Sexton made a tough decision, but the right one

Sports Column

A few weeks ago, the Wichita State Baseball program saw a heart-wrenching departure when legend Gene Stephenson was fired as head coach.

There were mixed feelings from around Wichita and surrounding areas, and from anyone with emotional investment in WSU Baseball.

On the one hand, Stephenson did not perform well in the past few seasons. The team’s best record since 2008 was in 2010 when they went 41-19. To put things into perspective, they went 39-28 this past season. You can’t win 11 more games, lose, and still be considered a top team.

On the other hand, even with all of the man’s faults, Stephenson was the cornerstone of WSU Baseball. The program was little more than a pipe dream before he came along and not only made it successful, while giving them an elite status in college baseball.

The man remains a legend. I don’t think anyone is denying that. But that same status is perhaps what put him and athletic director Eric Sexton in such a precarious position.

Do you let a coach go who is not living up to the standards expected of the program, even when he was the one that set those standards? Or do you let him finish his last year and risk losing good recruits and gaining a bad season?

Let’s face it: if you know your contract isn’t going to be renewed, you’re probably not going to try very hard. And the season would have been less successful.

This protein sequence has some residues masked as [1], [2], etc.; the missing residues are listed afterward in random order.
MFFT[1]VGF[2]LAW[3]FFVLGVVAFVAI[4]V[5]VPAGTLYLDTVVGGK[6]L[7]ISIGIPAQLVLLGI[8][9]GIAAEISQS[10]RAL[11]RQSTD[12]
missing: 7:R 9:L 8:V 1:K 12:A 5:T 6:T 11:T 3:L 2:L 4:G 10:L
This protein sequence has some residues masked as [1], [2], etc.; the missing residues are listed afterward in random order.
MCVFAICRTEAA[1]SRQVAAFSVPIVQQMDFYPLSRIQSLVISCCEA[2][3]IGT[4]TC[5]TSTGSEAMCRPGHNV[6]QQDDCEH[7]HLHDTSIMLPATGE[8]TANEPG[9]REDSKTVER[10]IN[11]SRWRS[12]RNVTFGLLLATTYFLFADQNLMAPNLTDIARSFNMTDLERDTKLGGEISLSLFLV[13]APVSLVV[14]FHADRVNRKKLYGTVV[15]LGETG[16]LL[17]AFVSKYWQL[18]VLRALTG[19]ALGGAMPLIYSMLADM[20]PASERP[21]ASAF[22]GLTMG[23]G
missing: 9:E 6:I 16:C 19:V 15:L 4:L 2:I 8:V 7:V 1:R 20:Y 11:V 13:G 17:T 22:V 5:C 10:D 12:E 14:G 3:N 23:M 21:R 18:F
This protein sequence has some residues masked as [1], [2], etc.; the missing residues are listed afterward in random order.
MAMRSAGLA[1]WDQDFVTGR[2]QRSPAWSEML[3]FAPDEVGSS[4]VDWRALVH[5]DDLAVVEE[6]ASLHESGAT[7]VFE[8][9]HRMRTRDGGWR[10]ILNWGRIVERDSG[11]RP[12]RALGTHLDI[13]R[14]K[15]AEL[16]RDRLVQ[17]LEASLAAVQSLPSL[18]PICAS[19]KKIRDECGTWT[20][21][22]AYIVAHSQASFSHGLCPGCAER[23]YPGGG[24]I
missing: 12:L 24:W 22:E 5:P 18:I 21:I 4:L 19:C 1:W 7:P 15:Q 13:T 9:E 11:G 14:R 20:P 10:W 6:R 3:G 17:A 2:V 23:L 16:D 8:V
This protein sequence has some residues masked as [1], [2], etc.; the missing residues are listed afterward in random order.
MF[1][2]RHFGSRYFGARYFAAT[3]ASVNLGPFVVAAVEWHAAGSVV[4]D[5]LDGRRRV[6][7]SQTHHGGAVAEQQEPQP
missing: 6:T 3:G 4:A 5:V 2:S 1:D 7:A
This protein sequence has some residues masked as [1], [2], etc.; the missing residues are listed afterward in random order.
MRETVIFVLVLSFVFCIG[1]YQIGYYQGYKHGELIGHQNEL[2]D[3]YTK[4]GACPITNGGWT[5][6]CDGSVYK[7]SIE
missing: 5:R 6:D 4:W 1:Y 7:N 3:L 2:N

It was an impossible situation for anyone, but when reports started coming in about Stephenson meeting with Sexton days after the team had an embarrassing loss to Kansas State in the NCAA tournament, we all knew his time was done.

Stephenson was given the option of going out on his own terms – quit or be fired. In the end, his stubborn nature held true as he and his entire staff (aside from pitching coach Brent Kemnitz) were fired.

I have found myself indifferent to the entire scenario. I was initially dumbfounded about the decision. The team had just completed their best season in years, after winning the Missouri Valley Tournament and getting a bid in the NCAA tournament.

I kept asking myself why anyone would not allow this man, one of the best things to ever happen to WSU athletics, to finish out one last season. I was disappointed in the decision and a little angry at how it had all come about.

Then came the conversations with Kemnitz, the only man left in a program full of ghosts – excited and confident about the future. If this man who had just seen so much crumble around him was okay with the decision, who was I to disagree?

The speculation of who could possibly take over the coaching position added excitement. There were many people who would fit nicely and help return the program to the glory that it once held. I could see where Kemnitz’ confidence was coming from, and now I was on board with him.

In the end, it was finally announced that the new head coach was going to be Arkansas associate head coach Todd Butler.

As the speculation and debate about the next head coach come to a close, they are switching over to how well he will perform and fit in. That’s where the fans come in.

The team still has a lot of potential. Butler is proud and excited about the opportunity, and Kemnitz isn’t going anywhere as far as we know. But don’t expect them to succeed if fans don’t help him during the transition.

This is a unique time, the likes of which the WSU Baseball Program has never seen before.

It’s not the closing of the book, just the beginning of the next chapter.